Just a generation ago, working for the same employer for decades made sense. The timeline went something like this: Employer hired employee, employee got raises, employee maybe got promoted a time or two, employee enjoyed stability.
These days, work life has a different rhythm.
Not only are businesses dealing with unforeseen disruptions, but traditional corporate ladders have disintegrated. Consequently, workers often find themselves without a clear way to rise through the ranks because the ranks aren’t well-defined or aren’t inherently part of the culture. Is it any wonder, then, that half of employees feel like they can’t advance within their current companies?
Of course, many analysts suggest advancement does not rest solely in the hands of the employer. Today, workers have a responsibility to take charge of their career route by being proactive, smart, and creative.
Installing The Rungs Of Your Career Ladder
Although many organizational leaders have a plan for role succession, many of them never share that plan with their team members. At the same time, employees don’t always tell their managers what they want in terms of advancement. Imagine how much better it would be if both parties — the employer and the worker — made their wishes known. Two-way communication would create clearer routes to new positions.
That’s why the onus is on you, as an employee, to get the ball rolling. At the end of the day, employers will focus on business objectives and filling seats. While that could get you the raise you desire, you may end up filling a position that is completely misaligned with your career goals and interests.
“Bottom-up career pathing, on the other hand, places a greater emphasis on the employees’ career goals,” says Linda Ginac, CEO of TalentGuard, a talent management software-as-a-service provider. “Paired with succession planning, this method lets managers and HR professionals tailor their employees’ objectives to those of the company, not the other way around.” This approach works because it gives everyone a holistic view of how to retain good workers while meeting corporate objectives.
Career pathing, in which employees chart out possible vertical and lateral moves at their company, allows individuals to take charge and construct their own ladders rather than waiting for an employer to notice their desires to achieve more. Getting started is fairly straightforward, as long as you’re willing to take some calculated leaps of faith.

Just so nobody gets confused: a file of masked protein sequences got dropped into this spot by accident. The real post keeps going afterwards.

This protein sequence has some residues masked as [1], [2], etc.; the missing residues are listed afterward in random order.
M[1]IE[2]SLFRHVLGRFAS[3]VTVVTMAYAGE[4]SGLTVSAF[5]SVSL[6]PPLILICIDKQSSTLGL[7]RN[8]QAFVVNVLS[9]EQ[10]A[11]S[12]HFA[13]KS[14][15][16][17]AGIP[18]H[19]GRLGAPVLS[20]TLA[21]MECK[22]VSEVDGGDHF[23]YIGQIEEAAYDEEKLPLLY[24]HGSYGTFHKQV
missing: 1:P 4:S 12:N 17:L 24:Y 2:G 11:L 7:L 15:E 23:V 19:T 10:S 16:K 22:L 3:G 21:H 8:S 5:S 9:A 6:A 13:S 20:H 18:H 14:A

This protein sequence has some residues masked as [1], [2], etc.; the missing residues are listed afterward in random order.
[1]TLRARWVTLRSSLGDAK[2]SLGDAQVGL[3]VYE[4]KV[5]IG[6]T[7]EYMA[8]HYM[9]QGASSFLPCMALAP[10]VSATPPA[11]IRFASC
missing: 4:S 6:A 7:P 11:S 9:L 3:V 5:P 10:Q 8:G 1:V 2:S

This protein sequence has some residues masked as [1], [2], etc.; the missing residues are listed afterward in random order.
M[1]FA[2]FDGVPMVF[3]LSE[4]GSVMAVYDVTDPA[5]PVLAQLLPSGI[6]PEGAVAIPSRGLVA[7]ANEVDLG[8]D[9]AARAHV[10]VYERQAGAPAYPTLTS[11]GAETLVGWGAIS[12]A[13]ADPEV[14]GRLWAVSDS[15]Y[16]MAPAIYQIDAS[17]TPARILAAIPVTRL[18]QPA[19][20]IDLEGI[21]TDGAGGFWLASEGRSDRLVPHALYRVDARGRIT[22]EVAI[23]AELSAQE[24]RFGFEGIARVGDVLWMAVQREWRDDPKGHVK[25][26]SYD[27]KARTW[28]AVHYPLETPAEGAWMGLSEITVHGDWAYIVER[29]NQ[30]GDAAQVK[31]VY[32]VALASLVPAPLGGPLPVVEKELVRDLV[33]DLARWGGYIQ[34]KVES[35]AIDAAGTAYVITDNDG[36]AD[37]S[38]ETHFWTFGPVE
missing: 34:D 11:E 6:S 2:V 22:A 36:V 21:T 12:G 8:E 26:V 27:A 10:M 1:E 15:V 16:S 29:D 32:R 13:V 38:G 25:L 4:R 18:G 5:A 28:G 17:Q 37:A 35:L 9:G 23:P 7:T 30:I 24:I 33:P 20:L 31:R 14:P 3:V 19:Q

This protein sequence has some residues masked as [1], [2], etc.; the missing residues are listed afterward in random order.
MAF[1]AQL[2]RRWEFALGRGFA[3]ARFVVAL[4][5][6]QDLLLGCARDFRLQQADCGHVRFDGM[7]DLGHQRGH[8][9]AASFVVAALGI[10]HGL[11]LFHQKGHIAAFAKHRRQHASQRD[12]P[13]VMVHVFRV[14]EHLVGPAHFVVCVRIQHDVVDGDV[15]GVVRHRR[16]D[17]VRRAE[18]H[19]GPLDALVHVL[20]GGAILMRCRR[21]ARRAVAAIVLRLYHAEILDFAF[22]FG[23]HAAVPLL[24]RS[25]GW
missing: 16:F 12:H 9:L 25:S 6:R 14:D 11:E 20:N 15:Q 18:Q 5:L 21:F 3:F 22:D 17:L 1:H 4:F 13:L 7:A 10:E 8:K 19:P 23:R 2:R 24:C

1. Adopt a “possibility” mindset.
The employment landscape is rapidly changing, thanks to everything from outsourcing to emerging technologies like artificial intelligence and chatbots. Find out all you can about your industry and investigate departments in your company that are new to you — maybe operations, IT, marketing, sales, or customer service. Then, project a few steps ahead: How can you be an asset to the business? What are the possibilities for you based on gaps you see?
Take time to think about your findings. Hash out some ideas with friendly contacts in your network. When you’re ready, you can bring them to your supervisor or HR manager to discuss your future. The meeting shouldn’t be about a hostile “This is what I need or I’m leaving” ultimatum. Instead, you should aim for a conversation about opportunities that would let you stay with an employer you like.
2. Target your bliss.
What do you absolutely love about your job? Write down all the tasks you perform that keep you motivated, even when you have to work overtime or you’re having a rocky day. Use this document as a springboard to consider what else you would like to do to turn your position into a true dream job.
You might discover that you can’t fully explore some of your wish list skills — like leading a team, creating killer content, or analyzing legacy data to jump start sales revenue — in your current position. Take these thoughts to your boss to figure out how you might try on some new skates. Consider accepting additional projects related to your ideal role. At the same time, be sure to pay attention to your regular responsibilities; your work ethic shouldn’t lapse for a moment.
3. Define the relationship.
You may remember when you and your significant other had the “Where is this relationship going?” talk. You might need to have the same kind of serious discussion with your supervisor. Explain where you see yourself in a year, two years, five years. Talk about your desires to move ahead in your career path, and be forthright about any concerns you have regarding whether your employer offers upward mobility.
Of course, your mindset shouldn’t be “My way or the highway.” Start the conversation with a matter-of-fact description of your expectations. You’re doing your boss a favor by being honest, because he or she now knows that you’d like to stay, but you need some give-and-take.
4. Seek out a career advocate.
We can all use someone in our corner, and that’s where a career advocate comes into play. Career advocates are folks in your business who push for you to advance, even if you aren’t technically ready for a job opening or don’t have all the prerequisites.
Obviously, the more influential your career advocate, the better. Still, don’t overlook same-level colleagues in other departments who have your back. Not only can they put in a solid word for you, but they can tell you when openings are about to happen so you can prepare ahead of time. And if you do end up moving to another company? You can be allies for each other. Your ally might even end up joining you at your new employer.
If you love your organization but aren’t getting raises, more responsibility, or greater influence, you don’t necessarily have to leave the company. Explore your home-base options first. You may have far more choices than you thought.